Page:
skip to content »

Updating systematic reviews

Updating systematic reviews to incorporate new evidence has traditionally involved a manual search for new relevant studies and a re-evaluation of the results.

Some investigators have used clinical trial registries to identify publication bias, they can be a timelier source of evidence than bibliographic databases, and may be especially useful for signaling when new trial evidence is—or is soon to be—available for incorporation into a systematic review update.To reduce the effort needed to undertake systematic reviews, researchers have automated some systematic review processes.Much of the effort on automation has been on the most burdensome processes: searching and screening of bibliographic databases.Our aim was to create a new method for systematic reviewers to monitor when relevant trial evidence becomes available and assess the need for a systematic review update.We created , a shared space for humans and software agents to work together to proactively monitor the status of registered trials that are likely to be relevant to a systematic review update.Systematic reviews of clinical trials are a critical resource supporting policy and clinical decision-making, but they are challenging to keep current.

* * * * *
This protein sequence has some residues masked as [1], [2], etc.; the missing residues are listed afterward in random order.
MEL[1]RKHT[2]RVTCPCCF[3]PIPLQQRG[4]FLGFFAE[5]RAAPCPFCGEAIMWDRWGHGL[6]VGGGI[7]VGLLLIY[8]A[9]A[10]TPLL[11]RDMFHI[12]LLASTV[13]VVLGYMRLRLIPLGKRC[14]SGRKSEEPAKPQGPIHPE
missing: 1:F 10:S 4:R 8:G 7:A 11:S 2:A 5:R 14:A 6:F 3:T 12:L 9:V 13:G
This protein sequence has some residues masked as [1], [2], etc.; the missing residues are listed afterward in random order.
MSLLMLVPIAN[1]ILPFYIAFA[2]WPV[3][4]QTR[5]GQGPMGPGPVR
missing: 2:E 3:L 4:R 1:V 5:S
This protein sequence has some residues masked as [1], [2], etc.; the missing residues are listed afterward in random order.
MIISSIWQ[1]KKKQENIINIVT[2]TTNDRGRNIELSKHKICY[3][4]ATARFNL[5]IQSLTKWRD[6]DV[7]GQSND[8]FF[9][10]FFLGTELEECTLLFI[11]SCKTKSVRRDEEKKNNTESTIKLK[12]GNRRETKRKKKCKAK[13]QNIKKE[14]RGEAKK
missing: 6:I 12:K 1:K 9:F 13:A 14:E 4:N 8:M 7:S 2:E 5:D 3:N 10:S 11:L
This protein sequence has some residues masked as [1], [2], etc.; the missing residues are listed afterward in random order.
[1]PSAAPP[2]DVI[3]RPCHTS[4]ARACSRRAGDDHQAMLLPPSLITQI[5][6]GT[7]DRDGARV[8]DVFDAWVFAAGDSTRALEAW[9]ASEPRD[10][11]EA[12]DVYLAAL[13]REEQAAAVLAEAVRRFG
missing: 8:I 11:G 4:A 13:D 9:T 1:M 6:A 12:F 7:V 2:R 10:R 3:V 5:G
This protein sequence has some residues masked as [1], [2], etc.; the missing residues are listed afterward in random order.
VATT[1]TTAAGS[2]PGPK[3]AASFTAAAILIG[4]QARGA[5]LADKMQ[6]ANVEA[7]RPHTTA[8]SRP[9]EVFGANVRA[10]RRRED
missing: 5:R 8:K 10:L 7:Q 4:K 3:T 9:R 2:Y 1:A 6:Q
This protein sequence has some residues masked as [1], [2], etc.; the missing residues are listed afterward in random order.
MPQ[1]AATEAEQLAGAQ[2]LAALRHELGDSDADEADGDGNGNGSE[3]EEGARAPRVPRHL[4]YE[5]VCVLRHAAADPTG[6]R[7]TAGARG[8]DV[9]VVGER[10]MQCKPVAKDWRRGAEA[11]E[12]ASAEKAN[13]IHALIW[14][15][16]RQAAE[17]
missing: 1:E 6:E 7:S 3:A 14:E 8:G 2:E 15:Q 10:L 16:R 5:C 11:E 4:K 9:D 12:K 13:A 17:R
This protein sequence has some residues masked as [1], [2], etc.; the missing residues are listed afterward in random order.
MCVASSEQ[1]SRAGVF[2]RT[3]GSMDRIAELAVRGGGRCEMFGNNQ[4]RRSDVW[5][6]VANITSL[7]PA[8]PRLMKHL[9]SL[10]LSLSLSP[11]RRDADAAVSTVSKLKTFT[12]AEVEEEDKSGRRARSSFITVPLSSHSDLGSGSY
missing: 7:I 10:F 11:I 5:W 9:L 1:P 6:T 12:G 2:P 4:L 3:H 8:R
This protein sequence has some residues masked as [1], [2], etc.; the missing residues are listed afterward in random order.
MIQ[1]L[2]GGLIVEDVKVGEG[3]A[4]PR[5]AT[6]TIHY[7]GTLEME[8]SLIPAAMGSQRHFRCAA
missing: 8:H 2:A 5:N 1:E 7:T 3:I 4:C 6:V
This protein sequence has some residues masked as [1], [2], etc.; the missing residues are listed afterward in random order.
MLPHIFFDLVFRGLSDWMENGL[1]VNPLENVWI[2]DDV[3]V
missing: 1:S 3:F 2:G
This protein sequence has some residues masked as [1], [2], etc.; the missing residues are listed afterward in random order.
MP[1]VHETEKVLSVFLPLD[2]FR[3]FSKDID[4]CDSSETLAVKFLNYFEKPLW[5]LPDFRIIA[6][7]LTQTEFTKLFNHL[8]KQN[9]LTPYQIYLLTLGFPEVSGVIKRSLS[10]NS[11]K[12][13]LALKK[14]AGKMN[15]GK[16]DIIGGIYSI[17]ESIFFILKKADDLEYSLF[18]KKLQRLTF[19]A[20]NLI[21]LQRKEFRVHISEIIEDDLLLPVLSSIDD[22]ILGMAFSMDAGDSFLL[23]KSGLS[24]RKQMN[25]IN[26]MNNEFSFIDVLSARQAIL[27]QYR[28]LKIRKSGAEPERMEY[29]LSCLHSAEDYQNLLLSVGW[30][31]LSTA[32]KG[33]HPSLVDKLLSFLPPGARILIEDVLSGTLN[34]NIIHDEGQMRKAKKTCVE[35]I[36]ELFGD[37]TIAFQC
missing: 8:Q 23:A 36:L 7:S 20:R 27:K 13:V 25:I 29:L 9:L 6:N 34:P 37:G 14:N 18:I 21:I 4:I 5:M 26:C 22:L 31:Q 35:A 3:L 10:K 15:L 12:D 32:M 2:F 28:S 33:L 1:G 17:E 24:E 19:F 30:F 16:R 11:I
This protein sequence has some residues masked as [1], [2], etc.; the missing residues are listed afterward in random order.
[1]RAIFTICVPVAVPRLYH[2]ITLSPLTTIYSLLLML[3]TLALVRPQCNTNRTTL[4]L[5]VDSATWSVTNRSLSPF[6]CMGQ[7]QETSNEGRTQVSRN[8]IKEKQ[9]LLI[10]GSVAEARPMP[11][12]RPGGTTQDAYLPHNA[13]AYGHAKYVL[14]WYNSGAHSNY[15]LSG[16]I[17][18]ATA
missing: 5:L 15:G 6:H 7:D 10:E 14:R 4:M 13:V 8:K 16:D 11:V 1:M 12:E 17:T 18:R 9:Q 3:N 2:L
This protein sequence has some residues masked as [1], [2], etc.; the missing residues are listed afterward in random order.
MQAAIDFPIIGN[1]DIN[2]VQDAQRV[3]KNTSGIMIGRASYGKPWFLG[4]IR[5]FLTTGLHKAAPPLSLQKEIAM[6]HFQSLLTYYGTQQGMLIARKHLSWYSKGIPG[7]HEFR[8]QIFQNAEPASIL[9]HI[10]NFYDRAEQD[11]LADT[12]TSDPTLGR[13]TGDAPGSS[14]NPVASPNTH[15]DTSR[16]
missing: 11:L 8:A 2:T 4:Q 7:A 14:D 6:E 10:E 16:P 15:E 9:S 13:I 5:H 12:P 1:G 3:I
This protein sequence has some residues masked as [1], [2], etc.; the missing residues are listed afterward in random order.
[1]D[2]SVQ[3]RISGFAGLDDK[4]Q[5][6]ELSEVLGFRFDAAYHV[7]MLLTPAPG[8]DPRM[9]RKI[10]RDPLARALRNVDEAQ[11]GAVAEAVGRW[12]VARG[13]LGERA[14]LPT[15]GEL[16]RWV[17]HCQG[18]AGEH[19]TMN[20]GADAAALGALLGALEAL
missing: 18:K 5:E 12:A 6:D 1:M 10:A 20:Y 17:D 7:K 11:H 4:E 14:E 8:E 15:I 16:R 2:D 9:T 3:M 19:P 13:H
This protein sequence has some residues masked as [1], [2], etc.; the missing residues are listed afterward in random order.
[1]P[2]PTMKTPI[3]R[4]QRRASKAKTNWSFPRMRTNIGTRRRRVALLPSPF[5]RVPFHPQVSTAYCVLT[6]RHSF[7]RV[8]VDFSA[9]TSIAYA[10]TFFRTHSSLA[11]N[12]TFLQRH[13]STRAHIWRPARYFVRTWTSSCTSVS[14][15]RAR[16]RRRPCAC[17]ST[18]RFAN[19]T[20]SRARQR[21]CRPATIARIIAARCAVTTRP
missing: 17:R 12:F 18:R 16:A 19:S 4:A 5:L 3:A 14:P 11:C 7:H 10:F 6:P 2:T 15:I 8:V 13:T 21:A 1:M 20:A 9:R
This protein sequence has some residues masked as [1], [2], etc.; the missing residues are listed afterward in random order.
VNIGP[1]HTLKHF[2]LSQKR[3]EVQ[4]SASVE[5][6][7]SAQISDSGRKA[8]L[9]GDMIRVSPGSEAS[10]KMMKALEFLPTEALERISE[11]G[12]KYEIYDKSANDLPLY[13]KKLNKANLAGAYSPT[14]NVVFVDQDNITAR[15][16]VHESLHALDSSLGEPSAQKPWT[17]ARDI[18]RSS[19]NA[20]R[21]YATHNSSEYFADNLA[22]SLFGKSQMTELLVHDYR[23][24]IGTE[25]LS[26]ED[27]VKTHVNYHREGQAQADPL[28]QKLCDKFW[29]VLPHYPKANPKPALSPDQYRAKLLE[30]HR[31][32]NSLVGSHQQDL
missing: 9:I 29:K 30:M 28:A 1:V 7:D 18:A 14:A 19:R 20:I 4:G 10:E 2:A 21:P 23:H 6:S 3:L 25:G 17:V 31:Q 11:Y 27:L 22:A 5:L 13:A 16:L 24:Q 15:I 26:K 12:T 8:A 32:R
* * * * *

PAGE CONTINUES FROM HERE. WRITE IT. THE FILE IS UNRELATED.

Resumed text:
Producing and updating systematic reviews is resource-intensive and the volume with which new evidence is produced can outpace our ability to keep up.

Users interact with the system by browsing, searching, or adding systematic reviews, verifying links to trials included in the review, and adding or voting on trials that they would expect to include in an update of the systematic review.

The system can trigger the actions of software agents that add or vote on included and relevant trials, in response to user interactions or by scheduling updates from external resources.

The central component of the system is a database of structured records linking trials from their registrations to published systematic reviews.

The database is populated by extracting information from a range of data sources and from crowd-sourcing.

Systematic reviews, just like other research articles, can be of varying quality.